National Family Planning and Reproductive Healthcare Association
Issue Advocacy, Strategic Communications Planning, Media Relations, Issue Advertising
In 2002, Congress was considering increasing funding for so-called "abstinence only" education by a quarter-billion dollars. While the messages of these campaigns, "Just Say No" and "Wait Until Marriage," might sound reasonable, the information (or lack thereof) provided about important issues such as condom use, protection from sexually transmitted disease and emotional damage from sexual activity was not scientifically valid. Simply put, those programs were a misguided waste of taxpayer money.
In the aftermath of 9/11 and constrained by the intellectual paralysis of opinion leaders in the face of "he said, she said" abortion politics, reporters were only moderately interested in this story. Despite the placement of nuanced, interesting stories in all the top national newspapers (and in the home newspapers of key legislators) and the generation of a steady drumbeat of blisteringly-sarcastic national editorials, columns and opinion pieces, this legislation never became a flashpoint controversy. It remained a minor piece, likely to be passed in a larger bill devoted to welfare reform.
To reinforce the national reporting that Turner Strategies had already driven on the issue, we decided to "get personal" with legislators using a guerilla advertising and Internet advocacy campaign. Ostensibly aimed at well-educated, upper-middle class parents, the print, video and radio ads and the website played off the language in the abstinence-only campaigns. They featured an attractive forty-something woman sitting in her living room, drinking a cup of coffee. Pictures of her teenaged daughters are framed on the wall behind her. Her script reads: "I was shocked to learn the Congress wants to spend a quarter billion in our tax dollars to lie to our children about sex. Yes, talking about the birds and the bees is difficult. But lying is just plain wrong." The tagline says, "Just Say No to Tax-Payer Funded Lies."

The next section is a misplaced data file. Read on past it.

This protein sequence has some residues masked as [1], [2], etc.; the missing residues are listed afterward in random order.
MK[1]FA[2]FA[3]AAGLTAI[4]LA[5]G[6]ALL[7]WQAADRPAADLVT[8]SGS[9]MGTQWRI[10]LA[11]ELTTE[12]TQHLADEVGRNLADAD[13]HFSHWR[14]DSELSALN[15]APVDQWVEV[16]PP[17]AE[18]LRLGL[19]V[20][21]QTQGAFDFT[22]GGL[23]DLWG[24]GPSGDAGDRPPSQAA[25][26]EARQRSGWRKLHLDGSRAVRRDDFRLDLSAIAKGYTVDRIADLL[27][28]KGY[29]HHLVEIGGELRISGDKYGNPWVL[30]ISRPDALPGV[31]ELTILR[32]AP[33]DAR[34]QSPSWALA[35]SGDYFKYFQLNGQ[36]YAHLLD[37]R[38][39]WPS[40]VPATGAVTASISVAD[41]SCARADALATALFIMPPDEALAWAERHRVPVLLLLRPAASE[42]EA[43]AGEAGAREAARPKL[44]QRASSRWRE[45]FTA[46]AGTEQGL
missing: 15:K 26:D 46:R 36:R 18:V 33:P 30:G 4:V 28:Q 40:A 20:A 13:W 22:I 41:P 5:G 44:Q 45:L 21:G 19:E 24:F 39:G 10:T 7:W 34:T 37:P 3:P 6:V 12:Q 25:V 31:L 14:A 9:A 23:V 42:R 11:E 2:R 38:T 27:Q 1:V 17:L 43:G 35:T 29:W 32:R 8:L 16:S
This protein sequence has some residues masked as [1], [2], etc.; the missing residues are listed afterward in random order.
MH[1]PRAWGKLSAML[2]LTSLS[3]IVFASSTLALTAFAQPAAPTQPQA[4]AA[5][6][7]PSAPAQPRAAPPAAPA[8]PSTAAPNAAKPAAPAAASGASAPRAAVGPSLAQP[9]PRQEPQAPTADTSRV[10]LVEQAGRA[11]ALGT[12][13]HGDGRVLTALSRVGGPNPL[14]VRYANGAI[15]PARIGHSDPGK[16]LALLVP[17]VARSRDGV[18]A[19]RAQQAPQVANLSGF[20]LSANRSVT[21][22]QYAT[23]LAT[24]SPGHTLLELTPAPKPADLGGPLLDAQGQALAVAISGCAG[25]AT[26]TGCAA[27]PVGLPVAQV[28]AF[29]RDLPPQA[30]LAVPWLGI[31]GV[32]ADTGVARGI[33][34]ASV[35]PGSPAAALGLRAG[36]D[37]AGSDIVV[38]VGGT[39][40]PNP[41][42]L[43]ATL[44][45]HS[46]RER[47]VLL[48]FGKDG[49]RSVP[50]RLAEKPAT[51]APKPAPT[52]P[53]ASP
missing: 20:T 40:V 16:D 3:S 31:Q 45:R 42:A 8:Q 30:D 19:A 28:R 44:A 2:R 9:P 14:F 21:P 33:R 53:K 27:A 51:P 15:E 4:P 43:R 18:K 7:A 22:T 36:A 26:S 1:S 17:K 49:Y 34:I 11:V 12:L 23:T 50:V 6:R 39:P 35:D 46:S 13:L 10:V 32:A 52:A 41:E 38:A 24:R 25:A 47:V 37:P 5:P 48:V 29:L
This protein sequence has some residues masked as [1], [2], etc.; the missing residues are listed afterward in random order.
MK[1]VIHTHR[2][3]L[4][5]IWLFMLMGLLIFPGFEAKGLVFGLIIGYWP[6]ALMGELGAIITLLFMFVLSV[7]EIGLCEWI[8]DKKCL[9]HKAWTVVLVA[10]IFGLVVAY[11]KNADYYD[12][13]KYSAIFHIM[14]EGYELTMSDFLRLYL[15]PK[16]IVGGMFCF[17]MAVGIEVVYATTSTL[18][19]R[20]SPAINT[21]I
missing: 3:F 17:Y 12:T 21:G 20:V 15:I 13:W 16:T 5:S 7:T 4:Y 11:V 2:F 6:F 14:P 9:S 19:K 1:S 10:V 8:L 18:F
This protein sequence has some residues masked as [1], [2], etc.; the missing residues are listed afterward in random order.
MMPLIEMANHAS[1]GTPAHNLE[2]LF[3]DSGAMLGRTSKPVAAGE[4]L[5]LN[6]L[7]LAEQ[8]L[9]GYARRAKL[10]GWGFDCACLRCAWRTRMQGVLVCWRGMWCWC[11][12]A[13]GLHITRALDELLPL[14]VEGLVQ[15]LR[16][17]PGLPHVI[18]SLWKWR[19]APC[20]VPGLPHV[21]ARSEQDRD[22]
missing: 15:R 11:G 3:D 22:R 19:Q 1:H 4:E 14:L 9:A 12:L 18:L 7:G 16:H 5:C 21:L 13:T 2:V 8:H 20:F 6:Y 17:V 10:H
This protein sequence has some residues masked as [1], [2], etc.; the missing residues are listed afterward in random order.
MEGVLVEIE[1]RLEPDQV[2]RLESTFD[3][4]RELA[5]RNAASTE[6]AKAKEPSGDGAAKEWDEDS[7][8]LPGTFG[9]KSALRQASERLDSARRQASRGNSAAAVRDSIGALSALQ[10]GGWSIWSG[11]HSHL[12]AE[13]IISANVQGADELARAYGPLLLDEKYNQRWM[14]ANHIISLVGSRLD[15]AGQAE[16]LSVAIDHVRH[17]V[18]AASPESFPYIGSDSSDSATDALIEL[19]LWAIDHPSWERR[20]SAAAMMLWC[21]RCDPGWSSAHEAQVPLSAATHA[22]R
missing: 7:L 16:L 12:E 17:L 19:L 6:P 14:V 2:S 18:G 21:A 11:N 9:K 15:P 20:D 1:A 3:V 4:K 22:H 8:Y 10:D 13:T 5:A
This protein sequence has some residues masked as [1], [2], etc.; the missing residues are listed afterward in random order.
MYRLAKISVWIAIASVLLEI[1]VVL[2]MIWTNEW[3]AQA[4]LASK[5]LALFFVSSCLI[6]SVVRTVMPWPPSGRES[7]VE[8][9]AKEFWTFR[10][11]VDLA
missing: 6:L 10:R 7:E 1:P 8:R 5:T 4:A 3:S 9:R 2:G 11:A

Turner Strategies made a minor ad buy: a handful of national CNN spots, and some D.C.-based and strategic regional drive-time radio. We also made some minor Internet banner-ad buys. People were primarily driven to the website through this campaign and through hundreds of thousands of e-mail alerts sent by the various reproductive rights organizations. Congressional offices were flooded with e-mails from outraged constituents.
The real target of this campaign was not, however, parents. It was legislators. But how does a small cable TV and regional radio and Internet banner campaign move legislators to action? And what happened to the beautiful print ads we developed but never placed?
We postered the Capitol Hill neighborhood and the streets near the homes of key legislators. We distributed them on the Hill to members who were weakening in their resolve to vote against this money. The copies of the ads delivered to Hill audiences were accompanied by a letter signed by the major reproductive rights groups and the scores of news clippings about the campaign. The letter conveyed the message, "We appreciate your support. Wanted to let you know about the ad campaign running in the districts of some of the people opposed to this."
Politicians are largely motivated by the desire to be re-elected. They are as protective of their personal "brands" and (by extension, relationships with key constituents) as any Fortune 100 company. Radio spots were running in their districts. Turner Strategies had already generated national and local press attention to the launch of the campaign. Web banner ads were strategically located where we knew staffers and members would see them. Finally, the ad buy and our creative distribution of the print ads created an implicit threat -- support the reproductive rights community on this or we are going to make it very hot for you in your home districts.
Ultimately, the legislation was cut out of the TANF Reauthorization bill. The reproductive rights groups largely credit our guerilla creative work.